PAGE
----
Oil Futures Little Changed as IEA Eyes Building Oil Supply

Brian L Milne
By  Brian L. Milne , DTN Refined Fuels Editor

CRANBURY, N.J. (DTN) -- Oil futures nearest delivery on the New York Mercantile Exchange and Brent crude on the Intercontinental Exchange were little changed in early trading Tuesday following modest losses on Monday, and after the International Energy Agency said it expects available oil supply in December to outpace demand, easing tightness in the global oil market.

IEA, in their monthly Oil Market Report released Tuesday morning, said the surge in new COVID cases would slow the recovery in oil demand, namely air travel, prompting the Paris-based analysts to revise lower their expected world oil consumption rate by 100,000 barrels per day (bpd) for both this year and 2022. IEA now projects a 5.4 million bpd annual increase in world oil demand this year and 3.3 million bpd year-on-year growth rate for 2022 when it is seen returning to pre-pandemic levels at 99.5 million bpd.

The energy watchdog added that an upward trend in global oil production begins in December, with increased output gains led by the United States and the Organization of the Petroleum Exporting Countries and their Russian-led allies. IEA projects the United States, Canada, and Brazil to produce oil at their highest annual levels in 2022 that would lift non-OPEC output up 1.8 million bpd year on year. Energy Information Administration shows annual U.S. oil production growth reached a 12.289 million bpd high in 2019, with U.S. output down 1 million bpd from the high in 2020.

If OPEC+ cuts are fully unwound, that would also lift oil output in Saudi Arabia and Russia to record highs, with global oil supply seen up 6.4 million bpd in 2022 following annual growth of 1.5 million bpd this year.

Based on this outlook, world oil supply would outpace demand by 1.7 million bpd in the first quarter 2022, and by 2 million bpd in the second quarter. IEA said the surplus would help replenish countries' depleted stocks, with industry stocks held by countries that are part of the Organization for Economic Cooperation and Development ending October 240 million barrels (bbl) below the five-year average at 2.737 billion bbl. Preliminary data points to a 23 million bbl draw in November following October's 21 million bbl drawdown.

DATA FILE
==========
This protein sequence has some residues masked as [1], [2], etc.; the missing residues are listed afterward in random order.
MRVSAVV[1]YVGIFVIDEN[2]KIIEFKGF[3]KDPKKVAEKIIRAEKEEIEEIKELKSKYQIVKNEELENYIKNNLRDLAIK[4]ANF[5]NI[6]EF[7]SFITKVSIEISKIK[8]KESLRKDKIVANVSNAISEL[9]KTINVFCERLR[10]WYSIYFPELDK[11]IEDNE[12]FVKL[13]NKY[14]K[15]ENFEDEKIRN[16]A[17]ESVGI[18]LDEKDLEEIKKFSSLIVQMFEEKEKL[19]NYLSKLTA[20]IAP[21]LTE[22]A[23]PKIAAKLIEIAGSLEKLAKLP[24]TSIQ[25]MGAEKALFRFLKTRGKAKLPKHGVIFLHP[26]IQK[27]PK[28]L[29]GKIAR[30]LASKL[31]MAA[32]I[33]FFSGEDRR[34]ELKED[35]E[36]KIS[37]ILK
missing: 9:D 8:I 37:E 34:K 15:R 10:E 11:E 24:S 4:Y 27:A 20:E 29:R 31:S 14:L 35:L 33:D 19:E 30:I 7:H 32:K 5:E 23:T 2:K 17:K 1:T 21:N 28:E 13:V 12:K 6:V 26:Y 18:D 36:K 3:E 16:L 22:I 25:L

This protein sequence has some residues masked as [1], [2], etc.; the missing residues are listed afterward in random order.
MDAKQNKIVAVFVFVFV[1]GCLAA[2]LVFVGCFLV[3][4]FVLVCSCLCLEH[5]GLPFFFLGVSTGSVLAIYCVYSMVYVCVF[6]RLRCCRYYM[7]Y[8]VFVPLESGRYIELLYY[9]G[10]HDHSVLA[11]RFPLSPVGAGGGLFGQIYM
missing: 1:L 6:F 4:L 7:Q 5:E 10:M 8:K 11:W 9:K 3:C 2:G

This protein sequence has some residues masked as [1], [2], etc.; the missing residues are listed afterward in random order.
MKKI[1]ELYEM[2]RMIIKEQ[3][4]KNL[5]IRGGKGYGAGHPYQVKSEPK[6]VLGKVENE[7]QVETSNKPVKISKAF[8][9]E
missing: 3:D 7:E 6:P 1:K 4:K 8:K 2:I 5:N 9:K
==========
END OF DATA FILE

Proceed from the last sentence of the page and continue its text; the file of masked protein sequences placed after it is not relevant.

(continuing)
The final meeting of the Federal Open Market Committee in 2021 begins Tuesday, with this month's two-day meeting by central bank officials expected to be consequential amid broad-based inflation pressures. The Federal Reserve is seen sharply quickening the pace of tapering its bond buying activity, with bank officials beginning the tapering in November by reducing the monthly outlay for Treasuries and mortgage-backed securities by $15 billion from $120 billion. The gradual reduction, which would have ended the 2020 program in June 2022, is seen far too slow after the Bureau of Labor Statistics on Friday reported the Consumer Price Index spiked to a 6.8% 39-year high in November.

Banking officials will get another look at how entrenched inflation is becoming this morning when BLS releases the November Producer Price Index, with wholesale prices expected to have increased 9.2% year-on-year last month. Companies are increasingly passing through higher costs to customers.

The market will scrutinize Fed Chairman Jerome Powell's comments on how far he will shift his thinking on inflation, having only discarded the word transitory in explaining inflation on Nov. 30. The expected change in course in monetary policy to contend with unique inflation pressures birthed during the pandemic has brought forward expectations on increases in the federal funds rate, now near zero, from none in 2022 a few months back to at least two.

Later this week other central banks will update their monetary policies, with the European Central Bank on Thursday expected to announce plans on winding down their bond purchases launched in 2020. The Bank of England, which was expected to lift interest rates during their meeting on Thursday, is seen delaying that decision until February 2022 amid a surge in COVID cases through the Omicron variant in the United Kingdom, with Prime Minister Boris Johnson earlier this week reporting the first death in the country from the new variant.

On Friday, the Bank of Japan is expected to maintain its accommodative monetary policy, with Japan not experiencing inflation despite those pressures reverberating globally.

Monetary tightening could slow economic growth next year, with the market set to get a fresh reading from the Federal Reserve Wednesday afternoon when the central bank provides its quarterly economic projections. In September, the Fed projected U.S. gross domestic product to grow annually by 5.9%, down from a 7% expectation in June, and for U.S. GDP to expand 3.8% on an annualized basis in 2022, up from a 3.3% forecast in June.

In early trading, NYMEX West Texas Intermediate for January delivery was up modestly near $71.50 bbl with six trading days left on the board. The February contract is trading at a $0.25 discount to January delivery in the tightly backwardated market.

ICE February Brent futures are trading near $74.60, up about $0.20, with the backwardation in the prompt spread nearly erased. The six-month calendar spread is trading near $1.60 bbl Monday morning, down from a more than eight-year high at $6.11 bbl on Nov. 2, as market tightness abates.

NYMEX January ULSD futures are up about 0.6 cents near $2.2390 gallon, with the January RBOB futures contract fractionally higher near $2.12 gallon.

Brian Milne can be reached at brian.milne@dtn.com

Brian Milne